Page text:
A "beautiful and intelligent girl" whose life spiralled downwards into some "very dark places" after becoming addicted to drugs in her teenage years. Her family last saw her alive when she left the family home in 2001 after a conviction for burglary and theft to feed her habit. She told her family that she could not keep putting them through hell and would only return when she was clean. She never came back. Halliwell told police that he killed her at some point between 2003 and 2005.

Start your day with The Independent, sign up for daily news emails
Arts and Entertainment
The Ridiculous Six has been produced by Adam Sandler, who also stars in it
filmNew controversy after nine Native American actors walked off set
Life and Style
The original ZX Spectrum was simple to plug into your TV and get playing on
techThirty years on, the ZX Spectrum is back, after a fashion
ebooksA celebration of British elections
  • Get to the point
Latest stories from i100
Have you tried new the Independent Digital Edition apps?

Day In a Page

'It was first time I had ever tasted chocolate. I kept a piece, and when Amsterdam was liberated, I gave it to the first Allied soldier I saw'

Bread from heaven

Dutch survivors thank RAF for World War II drop that saved millions
Britain will be 'run for the wealthy and powerful' if Tories retain power - Labour

How 'the Axe' helped Labour

UK will be 'run for the wealthy and powerful' if Tories retain power
Rare and exclusive video shows the horrific price paid by activists for challenging the rule of jihadist extremists in Syria

The price to be paid for challenging the rule of extremists

A revolution now 'consuming its own children'
Welcome to the world of Megagames

Welcome to the world of Megagames

300 players take part in Watch the Skies! board game in London
'Nymphomaniac' actress reveals what it was really like to star in one of the most explicit films ever

Charlotte Gainsbourg on 'Nymphomaniac'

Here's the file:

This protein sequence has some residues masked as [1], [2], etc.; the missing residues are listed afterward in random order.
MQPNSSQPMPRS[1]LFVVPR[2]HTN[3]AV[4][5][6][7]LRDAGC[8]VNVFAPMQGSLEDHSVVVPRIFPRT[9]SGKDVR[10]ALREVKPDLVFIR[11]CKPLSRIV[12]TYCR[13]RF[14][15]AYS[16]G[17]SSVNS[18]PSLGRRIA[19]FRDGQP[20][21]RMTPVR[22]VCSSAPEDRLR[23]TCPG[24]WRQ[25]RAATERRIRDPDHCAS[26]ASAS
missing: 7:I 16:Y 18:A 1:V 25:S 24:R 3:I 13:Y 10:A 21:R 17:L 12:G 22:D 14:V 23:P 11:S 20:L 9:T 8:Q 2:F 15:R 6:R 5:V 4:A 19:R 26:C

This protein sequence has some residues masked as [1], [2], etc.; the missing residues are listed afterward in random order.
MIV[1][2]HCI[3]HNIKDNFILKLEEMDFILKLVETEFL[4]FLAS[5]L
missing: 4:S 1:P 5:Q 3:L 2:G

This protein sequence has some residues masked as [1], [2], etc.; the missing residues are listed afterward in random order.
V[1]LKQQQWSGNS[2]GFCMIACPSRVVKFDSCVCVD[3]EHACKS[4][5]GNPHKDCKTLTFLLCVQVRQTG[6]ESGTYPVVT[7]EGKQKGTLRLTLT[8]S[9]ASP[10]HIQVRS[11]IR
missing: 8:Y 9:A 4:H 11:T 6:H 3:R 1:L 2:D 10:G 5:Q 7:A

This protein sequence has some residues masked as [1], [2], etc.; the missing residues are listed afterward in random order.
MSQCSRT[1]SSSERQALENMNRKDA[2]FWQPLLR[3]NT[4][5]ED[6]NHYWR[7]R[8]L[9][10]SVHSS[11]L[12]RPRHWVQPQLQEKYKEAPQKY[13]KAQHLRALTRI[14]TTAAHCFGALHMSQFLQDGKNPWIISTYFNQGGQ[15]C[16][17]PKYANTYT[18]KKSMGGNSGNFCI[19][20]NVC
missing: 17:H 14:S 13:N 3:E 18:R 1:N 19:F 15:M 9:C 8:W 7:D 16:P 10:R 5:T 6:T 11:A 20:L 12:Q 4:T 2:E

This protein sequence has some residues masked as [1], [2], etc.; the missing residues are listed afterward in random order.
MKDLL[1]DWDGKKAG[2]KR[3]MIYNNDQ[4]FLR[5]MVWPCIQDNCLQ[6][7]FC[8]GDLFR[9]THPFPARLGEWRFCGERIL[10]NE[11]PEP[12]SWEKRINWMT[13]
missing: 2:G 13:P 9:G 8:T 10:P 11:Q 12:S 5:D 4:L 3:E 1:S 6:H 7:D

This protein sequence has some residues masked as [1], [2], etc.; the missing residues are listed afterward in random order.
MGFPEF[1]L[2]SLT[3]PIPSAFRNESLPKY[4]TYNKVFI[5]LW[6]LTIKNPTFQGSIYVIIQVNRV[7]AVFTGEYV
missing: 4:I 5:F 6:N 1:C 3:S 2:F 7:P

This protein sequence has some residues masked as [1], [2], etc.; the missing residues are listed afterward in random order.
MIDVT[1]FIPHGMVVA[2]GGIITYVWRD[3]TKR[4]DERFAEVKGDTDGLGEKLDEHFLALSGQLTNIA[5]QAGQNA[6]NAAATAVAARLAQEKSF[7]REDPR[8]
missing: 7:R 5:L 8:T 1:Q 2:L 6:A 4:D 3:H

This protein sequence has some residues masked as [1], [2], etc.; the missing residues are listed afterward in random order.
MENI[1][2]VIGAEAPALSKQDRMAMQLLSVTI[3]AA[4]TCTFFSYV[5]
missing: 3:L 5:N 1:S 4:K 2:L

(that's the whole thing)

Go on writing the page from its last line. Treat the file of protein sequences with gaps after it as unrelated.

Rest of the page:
Starring in one of the most explicit films ever
Robert Fisk in Abu Dhabi: The Emirates' out-of-sight migrant workers helping to build the dream projects of its rulers

Robert Fisk in Abu Dhabi

The Emirates' out-of-sight migrant workers helping to build the dream projects of its rulers
Vince Cable interview: Charging fees for employment tribunals was 'a very bad move'

Vince Cable exclusive interview

Charging fees for employment tribunals was 'a very bad move'
Iwan Rheon interview: Game of Thrones star returns to his Welsh roots to record debut album

Iwan Rheon is returning to his Welsh roots

Rheon is best known for his role as the Bastard of Bolton. It's gruelling playing a sadistic torturer, he tells Craig McLean, but it hasn't stopped him recording an album of Welsh psychedelia
Russell Brand's interview with Ed Miliband has got everyone talking about The Trews

Everyone is talking about The Trews

Russell Brand's 'true news' videos attract millions of viewers. But today's 'Milibrand' interview introduced his resolutely amateurish style to a whole new crowd
Morne Hardenberg interview: Cameraman for BBC's upcoming show Shark on filming the ocean's most dangerous predator

It's time for my close-up

Meet the man who films great whites for a living
Increasing numbers of homeless people in America keep their mobile phones on the streets

Homeless people keep mobile phones

A homeless person with a smartphone is a common sight in the US. And that's creating a network where the 'hobo' community can share information - and fight stigma - like never before
'Queer saint' Peter Watson left his mark on British culture by bankrolling artworld giants

'Queer saint' who bankrolled artworld giants

British culture owes a huge debt to Peter Watson, says Michael Prodger
Pushkin Prizes: Unusual exchange programme aims to bring countries together through culture

Pushkin Prizes brings countries together

Ten Scottish schoolchildren and their Russian peers attended a creative writing workshop in the Highlands this week
14 best kids' hoodies

14 best kids' hoodies

Don't get caught out by that wind on the beach. Zip them up in a lightweight top to see them through summer to autumn
Robert Fisk in Abu Dhabi: The acceptable face of the Emirates

The acceptable face of the Emirates

Has Abu Dhabi found a way to blend petrodollars with principles, asks Robert Fisk